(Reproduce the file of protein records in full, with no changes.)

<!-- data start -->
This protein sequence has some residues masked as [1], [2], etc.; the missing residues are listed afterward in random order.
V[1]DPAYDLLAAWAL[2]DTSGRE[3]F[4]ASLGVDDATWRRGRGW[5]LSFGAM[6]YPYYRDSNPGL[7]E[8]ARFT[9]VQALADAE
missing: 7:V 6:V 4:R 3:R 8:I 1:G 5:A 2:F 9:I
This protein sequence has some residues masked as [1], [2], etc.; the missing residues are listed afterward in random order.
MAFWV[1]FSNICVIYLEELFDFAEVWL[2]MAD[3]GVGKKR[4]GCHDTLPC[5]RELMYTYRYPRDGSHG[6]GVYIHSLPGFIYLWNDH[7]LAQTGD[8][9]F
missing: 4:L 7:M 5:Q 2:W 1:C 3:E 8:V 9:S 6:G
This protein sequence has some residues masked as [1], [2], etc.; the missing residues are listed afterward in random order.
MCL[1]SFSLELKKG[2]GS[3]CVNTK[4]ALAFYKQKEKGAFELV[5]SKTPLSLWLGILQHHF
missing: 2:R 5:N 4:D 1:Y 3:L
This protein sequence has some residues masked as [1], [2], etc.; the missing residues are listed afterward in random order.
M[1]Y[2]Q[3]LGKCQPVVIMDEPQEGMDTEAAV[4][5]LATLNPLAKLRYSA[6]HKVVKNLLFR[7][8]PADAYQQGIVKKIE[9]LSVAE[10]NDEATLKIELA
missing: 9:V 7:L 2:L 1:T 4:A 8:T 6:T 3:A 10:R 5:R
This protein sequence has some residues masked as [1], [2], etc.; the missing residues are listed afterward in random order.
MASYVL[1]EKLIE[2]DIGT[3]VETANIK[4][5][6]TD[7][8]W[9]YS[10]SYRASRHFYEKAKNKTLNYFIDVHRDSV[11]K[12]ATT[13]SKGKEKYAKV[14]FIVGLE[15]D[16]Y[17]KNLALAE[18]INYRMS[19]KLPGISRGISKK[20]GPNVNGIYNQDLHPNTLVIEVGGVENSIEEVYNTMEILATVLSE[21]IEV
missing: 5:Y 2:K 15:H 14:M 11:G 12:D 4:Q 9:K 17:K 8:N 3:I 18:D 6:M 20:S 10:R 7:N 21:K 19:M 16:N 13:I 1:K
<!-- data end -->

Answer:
This protein sequence has some residues masked as [1], [2], etc.; the missing residues are listed afterward in random order.
V[1]DPAYDLLAAWAL[2]DTSGRE[3]F[4]ASLGVDDATWRRGRGW[5]LSFGAM[6]YPYYRDSNPGL[7]E[8]ARFT[9]VQALADAE
missing: 7:V 6:V 4:R 3:R 8:I 1:G 5:A 2:F 9:I
This protein sequence has some residues masked as [1], [2], etc.; the missing residues are listed afterward in random order.
MAFWV[1]FSNICVIYLEELFDFAEVWL[2]MAD[3]GVGKKR[4]GCHDTLPC[5]RELMYTYRYPRDGSHG[6]GVYIHSLPGFIYLWNDH[7]LAQTGD[8][9]F
missing: 4:L 7:M 5:Q 2:W 1:C 3:E 8:V 9:S 6:G
This protein sequence has some residues masked as [1], [2], etc.; the missing residues are listed afterward in random order.
MCL[1]SFSLELKKG[2]GS[3]CVNTK[4]ALAFYKQKEKGAFELV[5]SKTPLSLWLGILQHHF
missing: 2:R 5:N 4:D 1:Y 3:L
This protein sequence has some residues masked as [1], [2], etc.; the missing residues are listed afterward in random order.
M[1]Y[2]Q[3]LGKCQPVVIMDEPQEGMDTEAAV[4][5]LATLNPLAKLRYSA[6]HKVVKNLLFR[7][8]PADAYQQGIVKKIE[9]LSVAE[10]NDEATLKIELA
missing: 9:V 7:L 2:L 1:T 4:A 8:T 6:T 3:A 10:R 5:R
This protein sequence has some residues masked as [1], [2], etc.; the missing residues are listed afterward in random order.
MASYVL[1]EKLIE[2]DIGT[3]VETANIK[4][5][6]TD[7][8]W[9]YS[10]SYRASRHFYEKAKNKTLNYFIDVHRDSV[11]K[12]ATT[13]SKGKEKYAKV[14]FIVGLE[15]D[16]Y[17]KNLALAE[18]INYRMS[19]KLPGISRGISKK[20]GPNVNGIYNQDLHPNTLVIEVGGVENSIEEVYNTMEILATVLSE[21]IEV
missing: 5:Y 2:K 15:H 14:M 11:G 12:D 4:Q 9:K 17:K 8:N 3:I 18:D 6:M 20:S 10:R 7:N 21:K 19:M 16:N 13:I 1:K